23 F.3d 1447
W. Eugene BRIDGEWATER, Appellee,
Ron CAPLES, Appellant.
United States Court of Appeals,
Submitted March 15, 1994.
Decided May 11, 1994.
Kimberly K. Sturzenegger, Lincoln, NE, argued (Richard L. Boucher, on the brief), for appellant.
A. James McArthur, Lincoln, NE, argued, for appellee.
Before McMILLIAN, WOLLMAN, and BEAM, Circuit Judges.
WOLLMAN, Circuit Judge.
W. Eugene Bridgewater brought this action under 42 U.S.C. Sec. 1983 against Ron C. Caples, a former deputy sheriff for Nemaha County, Nebraska, alleging that Caples had unlawfully arrested him without a warrant or probable cause. Caples appeals from the district court's denial of his summary judgment motion based on qualified immunity. We find that because Caples could reasonably have believed that he had probable cause to arrest Bridgewater, he is immune from suit. Accordingly, we reverse and remand.
In September 1990, Bridgewater's son, Kenneth, informed Caples and Deputy Sheriff Keith Helms that two men had planted marijuana on the Bridgewater farm about two to four years ago and that his father was aware of the marijuana. Caples and Helms inspected the Bridgewater farmstead and discovered six marijuana patches--one patch within 200 feet of the Bridgewater residence. The officers estimated that the smallest patch contained approximately 50 to 100 plants and that the largest patch contained more than 1000 plants. They observed that some plants had been cut below the leaf line and removed. They found trails running from the various patches to the Bridgewater residence and to other buildings on the farm. Aware that tenant farmers had worked the land in previous years, the officers observed that no crops had been planted in 1990.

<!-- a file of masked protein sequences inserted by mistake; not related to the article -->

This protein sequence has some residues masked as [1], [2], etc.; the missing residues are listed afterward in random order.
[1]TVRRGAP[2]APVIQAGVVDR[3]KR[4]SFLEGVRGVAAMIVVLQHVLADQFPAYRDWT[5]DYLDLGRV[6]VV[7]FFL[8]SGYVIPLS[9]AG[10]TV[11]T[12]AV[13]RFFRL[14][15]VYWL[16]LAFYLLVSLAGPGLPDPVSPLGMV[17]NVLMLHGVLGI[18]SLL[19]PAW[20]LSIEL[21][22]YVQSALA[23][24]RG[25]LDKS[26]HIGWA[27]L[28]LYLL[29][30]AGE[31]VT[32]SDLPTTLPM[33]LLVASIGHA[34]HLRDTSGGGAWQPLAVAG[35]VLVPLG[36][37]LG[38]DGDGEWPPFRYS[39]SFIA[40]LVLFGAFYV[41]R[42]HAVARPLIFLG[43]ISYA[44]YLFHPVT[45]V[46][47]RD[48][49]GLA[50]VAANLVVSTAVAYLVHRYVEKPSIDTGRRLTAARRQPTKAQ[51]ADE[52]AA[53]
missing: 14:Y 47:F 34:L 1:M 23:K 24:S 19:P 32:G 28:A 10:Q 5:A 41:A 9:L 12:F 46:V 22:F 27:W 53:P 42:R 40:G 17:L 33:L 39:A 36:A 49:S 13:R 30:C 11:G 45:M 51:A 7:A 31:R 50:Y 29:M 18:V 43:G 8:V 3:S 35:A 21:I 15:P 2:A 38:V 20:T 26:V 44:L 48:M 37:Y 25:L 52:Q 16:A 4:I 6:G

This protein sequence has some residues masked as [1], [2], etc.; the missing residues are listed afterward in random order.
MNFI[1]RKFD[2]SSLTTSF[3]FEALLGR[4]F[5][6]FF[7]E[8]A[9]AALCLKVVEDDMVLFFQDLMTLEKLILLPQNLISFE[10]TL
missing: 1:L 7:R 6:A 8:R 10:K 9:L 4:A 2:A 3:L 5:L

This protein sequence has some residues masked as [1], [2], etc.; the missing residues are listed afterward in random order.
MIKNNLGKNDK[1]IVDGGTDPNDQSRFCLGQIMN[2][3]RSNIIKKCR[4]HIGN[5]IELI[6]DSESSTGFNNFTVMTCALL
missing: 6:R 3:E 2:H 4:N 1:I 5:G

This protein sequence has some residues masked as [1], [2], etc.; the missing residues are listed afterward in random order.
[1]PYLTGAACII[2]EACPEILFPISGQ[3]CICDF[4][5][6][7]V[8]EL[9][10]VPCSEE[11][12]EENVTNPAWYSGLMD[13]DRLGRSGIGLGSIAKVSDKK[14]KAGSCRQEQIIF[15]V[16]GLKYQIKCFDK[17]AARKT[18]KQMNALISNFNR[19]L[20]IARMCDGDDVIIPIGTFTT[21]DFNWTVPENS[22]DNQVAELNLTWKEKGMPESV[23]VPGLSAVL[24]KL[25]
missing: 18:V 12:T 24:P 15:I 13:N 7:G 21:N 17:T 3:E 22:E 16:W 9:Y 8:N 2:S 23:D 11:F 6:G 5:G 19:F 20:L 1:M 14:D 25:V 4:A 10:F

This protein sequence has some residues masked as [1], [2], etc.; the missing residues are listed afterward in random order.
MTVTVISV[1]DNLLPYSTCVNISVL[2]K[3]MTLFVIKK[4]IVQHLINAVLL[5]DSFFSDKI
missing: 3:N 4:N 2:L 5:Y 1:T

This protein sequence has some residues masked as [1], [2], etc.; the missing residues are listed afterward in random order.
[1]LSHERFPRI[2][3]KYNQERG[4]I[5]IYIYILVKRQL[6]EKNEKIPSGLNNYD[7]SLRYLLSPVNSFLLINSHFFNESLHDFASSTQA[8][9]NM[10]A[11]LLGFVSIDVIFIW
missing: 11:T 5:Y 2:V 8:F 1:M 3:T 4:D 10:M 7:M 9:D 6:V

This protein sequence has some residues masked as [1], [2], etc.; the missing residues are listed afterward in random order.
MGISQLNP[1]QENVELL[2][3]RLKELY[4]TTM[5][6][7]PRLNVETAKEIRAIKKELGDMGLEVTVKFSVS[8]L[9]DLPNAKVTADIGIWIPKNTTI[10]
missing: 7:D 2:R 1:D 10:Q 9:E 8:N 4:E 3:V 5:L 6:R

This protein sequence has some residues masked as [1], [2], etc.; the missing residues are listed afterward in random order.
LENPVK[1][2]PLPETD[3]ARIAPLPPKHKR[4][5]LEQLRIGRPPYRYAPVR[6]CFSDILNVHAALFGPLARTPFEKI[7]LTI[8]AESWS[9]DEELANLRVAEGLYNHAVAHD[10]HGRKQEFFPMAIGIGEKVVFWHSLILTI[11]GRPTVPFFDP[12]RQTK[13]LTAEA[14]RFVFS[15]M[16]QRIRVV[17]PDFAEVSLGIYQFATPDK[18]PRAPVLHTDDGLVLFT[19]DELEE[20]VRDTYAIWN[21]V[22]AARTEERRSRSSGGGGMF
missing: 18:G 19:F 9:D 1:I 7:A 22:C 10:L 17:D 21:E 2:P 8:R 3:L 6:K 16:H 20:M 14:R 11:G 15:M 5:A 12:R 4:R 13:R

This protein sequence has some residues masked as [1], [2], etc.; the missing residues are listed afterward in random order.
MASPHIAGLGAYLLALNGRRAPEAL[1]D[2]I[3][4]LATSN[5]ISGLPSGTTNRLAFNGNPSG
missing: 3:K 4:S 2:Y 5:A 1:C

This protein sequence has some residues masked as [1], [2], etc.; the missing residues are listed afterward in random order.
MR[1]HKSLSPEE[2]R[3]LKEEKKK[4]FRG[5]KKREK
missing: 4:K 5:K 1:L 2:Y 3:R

Caples and Helms informed Drug Enforcement Administration Special Agents James McDowell and William Johannes about their investigation. Based primarily on the evidence discovered by Caples and Helms, McDowell obtained a warrant from a United States Magistrate Judge to search the Bridgewater farm for marijuana and other evidence of drug manufacturing and distribution. When the DEA agents, Caples, and several other officers arrived at the farm to execute the warrant, Bridgewater had already gone to work. Agent Johannes and Caples went to Bridgewater's work place. When they arrived, Johannes informed Bridgewater that the DEA had a search warrant for his farm. According to Caples, Johannes then asked Bridgewater if he wanted to be present during the search, whereupon Bridgewater voluntarily agreed to accompany them back to the farm. According to Bridgewater, on the other hand, either Johannes or Caples told him that he had to go with them back to the farm for the search. At any rate, Caples frisked and handcuffed Bridgewater and transported him in a police vehicle to the farm. During the search, the officers found marijuana in the Bridgewater home.